Brussels: Decorating Buildings With Our Favourite Comics

Belgium, the country that has the highest rate of comic book authors per square mile. From the Adventures of Tintin by Hergé (Georges Prosper Remi) to the Smurfs by Peyo (Pierre Culliford), most of our favourite childhood comic book characters came from the small country of Belgium.

Comic book buildings
Ric Hochet in Rue du Bon-Secours

The city of Brussels has for numerous years honoured the tradition of Franco-Belgian comic books by displaying its famous characters on building facades in the city. This initiative started in the 90s when the city decided to minimise the amount of publicity billboards that hung on buildings, disfiguring the old city center. Once these billboards were taken down, they uncovered dilapidated walls and facades that needed restoring. Thus was born the first comic fresque depicting Broussaile by Frank Pé.

A book with a comic book in the facade
Broussaille fresque by Frank Pé

What started as a creative way of crossing renovation with art soon turned into an intricate parcours that tourists could follow through the city of Brussels. Other authors from Belgium soon joined the project as well as foreign authors like Hugo Pratt, Zep and Uderzo.

Large building with comic book on it
Corto Maltese Fresque by Hugo Pratt
A building in Brussels with a comic book character
Le Scorpion by Marini and Dresberg situated at 14 Treurenberg street

Today more than sixty comic fresques can be found in Brussels as well as the comic book museum (Musée de la BD) and the special Tintin boutique next to the Grand Place.

A map can be found on the Brussels Tourism website.

EUROPEA Residences has many apartments in Brussels.

Where to find comic book buildings?

A Spotlight On Milan: Discover All It Has To Offer

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Compared to Rome, Milan (or, as the Italians call it, Milano) has quite a different charm, which has been brought back to splendour over the past few years.
 Sure, the second-largest Italian city has always been renowned for its leading role in the fashion industry and as the Bel Paese’s financial hub. Even before the 2015 edition of the World Exhibition took place here, few people had never seen a picture of the Duomo, one of the most impressive cathedrals in Europe, or heard of La Scala Theatre, possibly the Mecca of Italian opera.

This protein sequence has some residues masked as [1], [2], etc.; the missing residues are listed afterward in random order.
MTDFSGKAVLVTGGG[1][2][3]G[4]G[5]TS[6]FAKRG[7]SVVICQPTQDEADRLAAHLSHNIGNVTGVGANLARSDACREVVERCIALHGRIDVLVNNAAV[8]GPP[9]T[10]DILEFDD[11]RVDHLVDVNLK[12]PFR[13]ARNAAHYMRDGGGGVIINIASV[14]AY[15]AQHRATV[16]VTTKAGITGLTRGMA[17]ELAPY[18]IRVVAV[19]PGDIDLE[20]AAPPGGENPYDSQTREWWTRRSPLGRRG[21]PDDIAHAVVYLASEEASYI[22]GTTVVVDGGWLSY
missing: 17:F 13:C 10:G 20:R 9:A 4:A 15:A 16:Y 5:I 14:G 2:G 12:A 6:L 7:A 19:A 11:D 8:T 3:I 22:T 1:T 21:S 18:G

Still, compared to Rome’s magnificence, or to other iconic Italian cities such as Florence or Venice, Milan has mistakenly been overlooked until recent times. As a matter of fact, there is plenty to see and do all over the city at all times. Whether you come here for leisure or business, you can be sure you will never run out of inspiration!


A gateway between the North and South

Even foreigners soon come to realise how strikingly diverse Italy can get from place to place, in spite of being one of Europe’s smaller countries. Those who have travelled around Europe may find Milan more similar to Paris or Vienna rather than to Rome or Naples. What’s more, the city was dominated by Spain, Austria and France and this combined heritage is still perceivable in the local traditions, dialect, architecture and atmosphere. Other Italians regard the Milanese as down-to-earth and business-oriented, but it would be more truthful to say that the city looks and feels more ‘metropolitan’ than any other place in Italy – Rome included. 

This does not mean, of course, that Milan “does not feel like Italy”. Fashion, opera, and many of the most famous Italian artists and scholars have been brought to fame here. Thousands of people from all over the country and the world move to the city every year to work and study. Many delicacies such as panettone, risotto or gorgonzola cheese originate from Milan, and you can enjoy the unique aperitivo experience (a pre-dinner drink, accompanied by finger food) at its finest. Make sure not to miss the local espresso!